• Elena Lioubimtseva, professor of geography and sustainable planning, creator of “Climate Sisu” and co-founder of the GVSU Climate Change Education Solutions Network
• Jim MacInnes, chairman, Crystal Mountain
• Ashley Rudzinski, climate and environment program director, Groundwork Center for Resilient Communities
• Trisha Smrecak, education coordinator, Inland Seas Education Association

This event is free, but registration is required.

Read the full transcript of the interview here.

ELENA LIOUBIMTSEVA, Grand Valley State University professor: As a parent, and as an educator, I really increasingly worry about the way we speak about climate change to younger people. And I think that generation of our children and generation of our students is really disproportionately affected by this burden of climate anxiety. You know, there’s this very strong feeling that our generation has dumped climate change on them, and they need to figure out what to do. And this is absolutely unfair.

It’s a dialogue, essentially: What are we going to do about climate change?

We’re almost on the scavenger hunt, led by these young people, you know. We are going north, we are exploring, we are looking for solutions, we’re open, we want to learn from the community about what is already done. And we don’t want to fall in this doom and gloom, and we don’t want to fall into despair, which is, unfortunately, really becoming the prevailing theme when we speak about climate change.

So we really wanted to step back and say, ‘Hey, look, wait a minute, there are so many solutions.’

IZZY ROSS, IPR News: Were there any ones that you were surprised by? Or that you really thought, wow, this is an amazing idea moving forward? 

LIOUBIMTSEVA: I don’t think it is appropriate to speak about one particular solution as a silver bullet, because obviously, there is no silver bullet for climate change. It’s a combination of various place-based solutions. We need a combination of them all.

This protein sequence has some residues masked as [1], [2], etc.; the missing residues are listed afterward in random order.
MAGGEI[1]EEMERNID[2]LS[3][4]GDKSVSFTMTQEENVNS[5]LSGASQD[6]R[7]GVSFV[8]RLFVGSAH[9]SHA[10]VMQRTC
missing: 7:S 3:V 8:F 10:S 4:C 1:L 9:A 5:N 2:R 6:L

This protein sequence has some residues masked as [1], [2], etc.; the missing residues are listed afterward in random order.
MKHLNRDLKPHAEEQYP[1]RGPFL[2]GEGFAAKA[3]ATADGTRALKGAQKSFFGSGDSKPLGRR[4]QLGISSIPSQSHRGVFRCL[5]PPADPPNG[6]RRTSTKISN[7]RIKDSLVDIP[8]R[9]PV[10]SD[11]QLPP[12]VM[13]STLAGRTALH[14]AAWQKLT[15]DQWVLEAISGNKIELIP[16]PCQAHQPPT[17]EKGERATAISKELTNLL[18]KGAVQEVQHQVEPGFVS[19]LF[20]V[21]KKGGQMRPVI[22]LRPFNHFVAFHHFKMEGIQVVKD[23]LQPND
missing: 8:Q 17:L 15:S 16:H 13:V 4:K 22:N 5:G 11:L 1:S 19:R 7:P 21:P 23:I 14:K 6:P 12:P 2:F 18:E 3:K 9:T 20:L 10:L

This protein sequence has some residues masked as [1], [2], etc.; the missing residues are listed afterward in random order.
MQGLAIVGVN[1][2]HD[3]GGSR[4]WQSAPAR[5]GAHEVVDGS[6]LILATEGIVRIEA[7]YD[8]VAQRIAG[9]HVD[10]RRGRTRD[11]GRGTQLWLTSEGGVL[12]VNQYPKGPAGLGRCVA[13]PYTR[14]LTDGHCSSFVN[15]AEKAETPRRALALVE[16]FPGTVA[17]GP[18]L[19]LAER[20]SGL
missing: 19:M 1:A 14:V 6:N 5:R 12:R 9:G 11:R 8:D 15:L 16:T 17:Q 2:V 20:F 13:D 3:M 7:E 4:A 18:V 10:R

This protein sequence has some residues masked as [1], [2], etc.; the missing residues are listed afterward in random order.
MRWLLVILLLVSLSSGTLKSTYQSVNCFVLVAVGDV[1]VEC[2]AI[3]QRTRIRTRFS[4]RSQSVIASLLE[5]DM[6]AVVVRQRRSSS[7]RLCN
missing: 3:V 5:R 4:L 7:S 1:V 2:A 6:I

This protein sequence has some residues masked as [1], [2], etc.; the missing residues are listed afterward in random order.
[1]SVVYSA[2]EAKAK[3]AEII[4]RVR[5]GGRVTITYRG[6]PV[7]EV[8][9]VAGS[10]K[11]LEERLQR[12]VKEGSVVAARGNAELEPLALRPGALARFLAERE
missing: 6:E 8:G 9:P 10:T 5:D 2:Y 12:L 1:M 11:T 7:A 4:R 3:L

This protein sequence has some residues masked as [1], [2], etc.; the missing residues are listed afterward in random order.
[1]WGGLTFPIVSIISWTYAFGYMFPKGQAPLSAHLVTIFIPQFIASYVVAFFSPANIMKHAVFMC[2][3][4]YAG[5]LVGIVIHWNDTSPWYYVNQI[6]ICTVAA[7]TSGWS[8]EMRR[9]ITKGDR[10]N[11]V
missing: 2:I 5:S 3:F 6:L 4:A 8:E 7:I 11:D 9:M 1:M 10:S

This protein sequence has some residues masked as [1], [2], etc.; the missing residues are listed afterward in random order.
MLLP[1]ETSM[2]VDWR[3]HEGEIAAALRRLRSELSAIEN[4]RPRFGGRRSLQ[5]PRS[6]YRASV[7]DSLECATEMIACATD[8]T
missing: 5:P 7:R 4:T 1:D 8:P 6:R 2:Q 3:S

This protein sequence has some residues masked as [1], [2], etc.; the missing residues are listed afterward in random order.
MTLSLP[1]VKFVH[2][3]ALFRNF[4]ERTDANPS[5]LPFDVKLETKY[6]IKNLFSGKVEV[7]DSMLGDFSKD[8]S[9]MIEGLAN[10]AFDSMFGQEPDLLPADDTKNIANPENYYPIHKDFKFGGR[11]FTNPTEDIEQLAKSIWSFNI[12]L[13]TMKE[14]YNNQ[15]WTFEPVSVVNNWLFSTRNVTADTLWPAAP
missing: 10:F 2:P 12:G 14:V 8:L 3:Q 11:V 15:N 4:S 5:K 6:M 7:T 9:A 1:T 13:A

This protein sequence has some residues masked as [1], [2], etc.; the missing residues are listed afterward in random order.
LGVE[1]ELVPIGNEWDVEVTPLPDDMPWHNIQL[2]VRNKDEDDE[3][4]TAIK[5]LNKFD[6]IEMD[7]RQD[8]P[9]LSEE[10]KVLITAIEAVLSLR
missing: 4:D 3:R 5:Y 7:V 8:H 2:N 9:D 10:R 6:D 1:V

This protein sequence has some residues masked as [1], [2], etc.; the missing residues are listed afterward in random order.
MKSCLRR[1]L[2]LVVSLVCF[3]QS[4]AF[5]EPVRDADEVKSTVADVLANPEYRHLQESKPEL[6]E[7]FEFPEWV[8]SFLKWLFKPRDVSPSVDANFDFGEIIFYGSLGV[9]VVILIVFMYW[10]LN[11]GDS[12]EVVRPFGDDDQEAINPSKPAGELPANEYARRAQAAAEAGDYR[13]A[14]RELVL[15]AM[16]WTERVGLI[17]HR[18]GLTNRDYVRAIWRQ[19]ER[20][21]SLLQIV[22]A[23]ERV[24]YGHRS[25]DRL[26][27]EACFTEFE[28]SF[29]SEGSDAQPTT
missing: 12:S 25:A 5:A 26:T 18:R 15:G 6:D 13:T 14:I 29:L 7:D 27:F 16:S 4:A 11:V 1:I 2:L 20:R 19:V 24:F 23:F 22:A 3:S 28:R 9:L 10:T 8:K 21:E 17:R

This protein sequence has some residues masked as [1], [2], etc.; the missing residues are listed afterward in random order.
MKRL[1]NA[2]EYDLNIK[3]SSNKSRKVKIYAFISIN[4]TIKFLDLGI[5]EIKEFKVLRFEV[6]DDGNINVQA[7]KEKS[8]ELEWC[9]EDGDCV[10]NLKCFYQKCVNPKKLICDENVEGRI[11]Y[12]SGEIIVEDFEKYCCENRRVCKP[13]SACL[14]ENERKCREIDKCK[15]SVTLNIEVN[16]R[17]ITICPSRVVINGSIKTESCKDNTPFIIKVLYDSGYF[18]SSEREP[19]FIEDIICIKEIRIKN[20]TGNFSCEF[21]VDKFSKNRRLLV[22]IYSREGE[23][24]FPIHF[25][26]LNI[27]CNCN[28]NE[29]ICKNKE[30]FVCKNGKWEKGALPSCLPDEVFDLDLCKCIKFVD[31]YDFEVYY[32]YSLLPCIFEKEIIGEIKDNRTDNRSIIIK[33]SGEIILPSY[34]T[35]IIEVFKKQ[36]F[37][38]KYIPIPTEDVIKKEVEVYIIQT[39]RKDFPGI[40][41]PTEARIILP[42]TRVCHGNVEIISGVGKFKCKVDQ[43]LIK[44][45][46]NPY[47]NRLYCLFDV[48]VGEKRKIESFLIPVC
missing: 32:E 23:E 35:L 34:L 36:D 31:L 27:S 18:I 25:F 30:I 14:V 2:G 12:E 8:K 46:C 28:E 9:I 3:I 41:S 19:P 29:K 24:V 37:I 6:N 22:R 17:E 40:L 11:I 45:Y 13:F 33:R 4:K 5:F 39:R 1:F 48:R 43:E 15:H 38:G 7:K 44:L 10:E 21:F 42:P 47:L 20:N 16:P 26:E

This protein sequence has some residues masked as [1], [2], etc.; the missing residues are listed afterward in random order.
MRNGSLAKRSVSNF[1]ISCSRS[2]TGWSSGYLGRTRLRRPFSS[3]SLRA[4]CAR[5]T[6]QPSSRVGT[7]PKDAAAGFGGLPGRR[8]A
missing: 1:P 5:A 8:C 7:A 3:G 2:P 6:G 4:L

What we also wanted the audience to think about: Michigan has amazing opportunities. It also has a huge responsibility to the rest of the world and to the rest of the nation.

At this point, Michigan, probably to some extent, is even benefiting from climate change. We do have responsibility to mitigate it, even though we are not experiencing those drastic, negative impacts of climate change, like California, like Florida, you know, like Bangladesh, like Congo and so on.

ROSS: As a local journalist, I often come up against the question of the importance of local or individual efforts. I was thinking about this when you mentioned that there’s no silver bullet. What did you find working on this project?

LIOUBIMTSEVA: I think that regardless where we live, there is no question that the number one priority is just going away from fossil fuels as soon as possible. There is absolutely no questions about it.

But I think with all the best case scenarios for climate change mitigation, we still need work on climate change adaptation. Those are decisions that need to happen on all levels. So I think individual action is important, but it cannot be successful without support of national policies, state policies, local policies.

ROSS: One of the final messages of the documentary is that hearing about other people’s efforts on climate change can help make working in climate action feel less lonely. Is that the case for you? And what has the feedback been from other people?

LIOUBIMTSEVA: Well, absolutely. I think that this is the reason why I’m teaching rather than just doing research. I think we all feel much better when we are connected with other people who are working for the same goal.

And I would emphasize the importance of collective action, both for the purpose of success of the action itself – there is no question that when we work together, we achieve much better results – but I think it also has many psychological benefits. Our narrator Leah is showing at the end how the journey of climate activists is becoming much more inspiring and much happier when we work as a community.

Catch more news at Great Lakes Now: 

As Great Lakes warm, collaboration and Indigenous self-determination are keys to adapting

How climate change can confuse fall foliage

Featured image: Elena Lioubimtseva, a Grand Valley State University professor of geography and sustainable planning, speaks during the documentary “Climate Sisu,” which she helped create. (Photo: Screenshot from GVSU’s “Climate Sisu”)


  1. Johnj 3 months ago

    Thanks Elena, I believe your direction is spot on regarding climate change. Any efforts to move away from fossil fuels must have widespread support to prevent collapse. You also mentioned current impacts particularly to farming, certainly a reality that everyone should be able to see. I don’t know Any farmer or vineyard that would put $$$ into their operation that were unnecessary. That’s a great angle that we need to document in an effort to gain support

    • Elena 2 months ago

      Thank you very much, John, for your wise and supportive comment!